When you use these exercises to relax the muscles, you will find that the tension you normally feel will be replaced by something unique. I have heard this new feeling best described as a profound feeling of “heaviness.” It feels as if moving your limbs would take a monumental effort, very similar to the feeling in your limbs when you are suddenly awakened from sleep.
Full Body Relaxation - “1 – 2 – 3 – Sleep!”
The technique of relaxation I am about to share is one I learned at the age of fifteen. I would say it was the first sincere step I took toward learning the arts of Magick, though I didn't know it at the time. The book I found it in actually promised to teach the art of self-hypnosis, for which the deep relaxation was its primary focus. I don't remember the full contents of the book, but this technique has stuck with me throughout the years.
In this exercise, we will be envisioning each group of muscles in the body. I suggest you begin by obtaining some pictures of human musculature, so you will have a basic idea of how things are connected beneath the skin. You can likely find these easily on the World Wide Web. It is only necessary to take note of how the muscles are arranged and attached to the skeleton. I have found that knowing how such things actually work makes it much easier for the mind to consciously affect the body.
When practicing full body relaxation, it would be best to work in the same spot where you intend to perform your meditations. This should be the same quiet and undisturbed place where you do your ritual exercises. In fact, it is a great idea to precede your meditation practices with the Lesser Banishing Ritual of the Pentagram and the Middle Pillar.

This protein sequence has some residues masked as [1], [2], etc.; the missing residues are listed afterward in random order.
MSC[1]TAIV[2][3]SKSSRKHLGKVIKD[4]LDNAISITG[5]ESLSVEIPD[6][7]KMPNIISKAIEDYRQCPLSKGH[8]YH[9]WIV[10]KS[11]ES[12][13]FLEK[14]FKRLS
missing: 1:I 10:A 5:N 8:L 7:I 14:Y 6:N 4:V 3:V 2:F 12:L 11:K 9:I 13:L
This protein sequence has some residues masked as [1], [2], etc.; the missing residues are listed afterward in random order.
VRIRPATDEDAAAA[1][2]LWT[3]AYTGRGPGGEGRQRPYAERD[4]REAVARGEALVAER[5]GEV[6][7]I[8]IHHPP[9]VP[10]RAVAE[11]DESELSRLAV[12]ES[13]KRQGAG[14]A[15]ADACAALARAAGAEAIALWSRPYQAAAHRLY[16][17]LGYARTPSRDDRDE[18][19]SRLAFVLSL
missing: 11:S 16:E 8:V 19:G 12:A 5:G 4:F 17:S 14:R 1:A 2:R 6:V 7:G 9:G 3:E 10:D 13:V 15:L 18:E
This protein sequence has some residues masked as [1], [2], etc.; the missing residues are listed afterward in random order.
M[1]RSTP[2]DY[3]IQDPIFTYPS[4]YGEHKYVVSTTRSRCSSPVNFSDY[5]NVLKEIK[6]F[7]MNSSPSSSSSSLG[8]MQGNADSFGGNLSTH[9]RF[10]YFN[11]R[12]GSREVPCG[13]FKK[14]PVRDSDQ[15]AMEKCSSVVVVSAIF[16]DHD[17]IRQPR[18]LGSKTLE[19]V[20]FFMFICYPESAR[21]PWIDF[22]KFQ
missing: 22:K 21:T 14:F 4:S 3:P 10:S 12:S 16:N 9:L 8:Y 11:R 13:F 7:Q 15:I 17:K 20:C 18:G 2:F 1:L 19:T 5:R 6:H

While you are perfecting this technique you may sit upright or lie down. It may be easiest to lie flat at first- on your back with your hands at your sides. However, eventually, you will want to practice sitting up in a mediation posture- which I will describe later in this class. For now, simply get comfortable and endeavor to clear your mind of distractions.
To initiate the process, I learned to use a key-phrase: “1, 2, 3, Sleep!” Over the years, my brain has associated this phrase with the relaxation process. When I (silently) speak this phrase to myself, my body immediately knows to go into the state of relaxation. I have considered changing this to something more romantic and occult- like a Qabalistic word or phrase. However, I have stuck with “1, 2, 3, Sleep!” for so many years it would be pointless to attempt to re-program my brain now. Besides which, it is a phrase that will not likely arise in any common situation- which makes it a perfect “key phrase” for inducing relaxation whenever I choose.
After saying (or thinking) the key-phrase, shift your awareness to your feet- specifically the toes. Picture the muscles in your toes attached to the bones. They begin in the toes, but they extend across the tops and bottoms of your feet. Once you have this in mind, consciously address the muscles and tell them to “Relax.” If you have done the preliminary exercises, then you have an idea of how the relaxation should feel. The muscles should literally melt at the command to relax, letting go of the bones, and taking on a profoundly “heavy” feeling. Spend as much time as you need.
When you are ready, move your awareness from your toes into your feet. Focus on these muscles- which extend back into the toes as well as into the heel and ankle. Address these muscles as before, telling them to “Relax.” They, too, should melt and become heavy.